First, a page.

Forced to work for a living nowadays, Jack Houghton has had to come up with profitable punting strategies that don't rely on hours of form study. Having taken us through the four days at Cheltenham, he is looking to reprise his success at Aintree...
"I won’t be getting involved with any of the triumvir at the head of the market. As discussed elsewhere, I have various doubts about Teaforthree ([12.0]), Monbeg Dude ([15.0]) and Long Run ([15.0])"
One winner yesterday in Josses Hill at [2.54], and another string of good performances with big-priced horses like French Opera, Tatenen and Alaivan, but the account for Aintree currently sits on the wrong side of profit and loss. I'm not losing faith in the method, though, so here's my take on Saturday's card...
Back Wilde Blue Yonder and Sea Lord.
Although a winner at Cheltenham, Lac Fontana's County Hurdle victory, according to the clock, is around 5lbs inferior to Wilde Blue Yonder's Supreme Novices' fifth, and I would expect the latter-named to have the better of things at around [6.1]. Sea Lord ([9.2]) is likely to be a big danger, though: his best times have come on flat tracks and so, although off the racecourse since November, it wouldn't be a huge surprise to see him making a winning return.
Trifolium's Arkle third is the best piece of form on offer here, so he looks a solid bet at around [4.0]. One slight note of caution is that he hasn't raced on a flat track in Britain and Ireland, but given his strong form in France early in his career, it should cause few concerns.
Back Melodic Rendezvous.
Five bits of Cheltenham form on offer here, of which Melodic Rendezvous' seventh in the Champion Hurdle is the strongest on the clock. That was over two miles, though, and this represents his first step up to the longer distance. Even so, I'm prepared to take a chance on him at around [8.0], chiefly because his best piece of life-time form came at Wincanton: a track as similarly flat as Aintree. Of those proven to stay, At Fishers Cross has the best chance, but at around [2.76] he is an unappealing bet.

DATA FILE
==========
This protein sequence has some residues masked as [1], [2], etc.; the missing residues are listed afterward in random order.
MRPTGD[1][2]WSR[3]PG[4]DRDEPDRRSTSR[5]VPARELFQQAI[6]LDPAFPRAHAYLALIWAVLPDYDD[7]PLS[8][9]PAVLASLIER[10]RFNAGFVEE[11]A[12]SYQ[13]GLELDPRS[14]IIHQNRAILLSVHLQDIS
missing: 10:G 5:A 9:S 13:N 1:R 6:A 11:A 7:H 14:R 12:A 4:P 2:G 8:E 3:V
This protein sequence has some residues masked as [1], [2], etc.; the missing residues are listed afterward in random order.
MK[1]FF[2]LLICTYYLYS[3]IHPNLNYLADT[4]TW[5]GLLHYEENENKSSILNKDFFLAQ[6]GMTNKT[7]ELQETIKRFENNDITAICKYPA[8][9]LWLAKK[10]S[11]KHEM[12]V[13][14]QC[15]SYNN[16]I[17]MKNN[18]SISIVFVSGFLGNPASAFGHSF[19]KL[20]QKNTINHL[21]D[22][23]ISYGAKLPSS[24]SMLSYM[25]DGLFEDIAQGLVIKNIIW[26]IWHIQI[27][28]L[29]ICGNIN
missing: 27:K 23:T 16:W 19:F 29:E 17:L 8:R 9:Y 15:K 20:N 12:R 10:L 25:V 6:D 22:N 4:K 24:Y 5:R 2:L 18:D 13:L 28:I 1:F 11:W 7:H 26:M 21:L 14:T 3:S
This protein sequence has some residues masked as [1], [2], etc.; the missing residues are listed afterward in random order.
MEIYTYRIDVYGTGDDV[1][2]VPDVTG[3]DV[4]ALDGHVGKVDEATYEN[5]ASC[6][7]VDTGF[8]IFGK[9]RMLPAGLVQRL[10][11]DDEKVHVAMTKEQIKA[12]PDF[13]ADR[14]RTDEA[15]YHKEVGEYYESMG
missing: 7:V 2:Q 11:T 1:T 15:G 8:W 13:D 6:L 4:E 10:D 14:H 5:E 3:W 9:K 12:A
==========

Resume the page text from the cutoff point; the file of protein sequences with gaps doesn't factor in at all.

Back Wetak and Renard.
Wetak ([15.0]) and Renard ([24.0]) both ran ninth in their respective handicaps at Cheltenham and, according to my ratings at least, recorded exactly the same speed rating (adjusted for today's weights) in the process. Both have solid form on flat tracks (in Wetak's case at Auteuil) and, at generous odds, both can be backed.
Back Double Seven, Tidal Bay, Chance Du Roy, The Package and Swing Bill.
As outlined earlier in the week, much of my attention for the big race will be focused on the in-play angle, but I'll also be having an interest before things get underway.
One thing for sure is that I won't be getting involved with any of the triumvir at the head of the market. As discussed elsewhere, I have various doubts about Teaforthree ([12.0]), Monbeg Dude ([15.0]) and Long Run ([15.0]) and will be looking to lay them in-running if they trade much below [4.0].
Five contenders I have few doubts about are Double Seven ([19.0]), Tidal Bay ([19.0]), Chance Du Roy ([48.0]), The Package ([21.0]) and Swing Bill ([150.0]). They are all likely to get the trip, they all jump well enough, and they have all proven themselves able to deal with the particular stamina-sapping nature of a long-distance race on a flat course. I'll be having an interest in all of them.
Strongpoint ([26.0]) is the fastest of these on the clock at the weights, having put up a series of consistent performances on flat Scottish tracks. At a big price he's the obvious bet.
Modus has the best form of any of these - his eighth in the Champion Bumper reading well enough - but there is scope for any of the others to be better on a very different track to that which Modus raced on in March. I'll be bypassing the race.
*All odds quoted are a guide and it is recommended you take Betfair SP.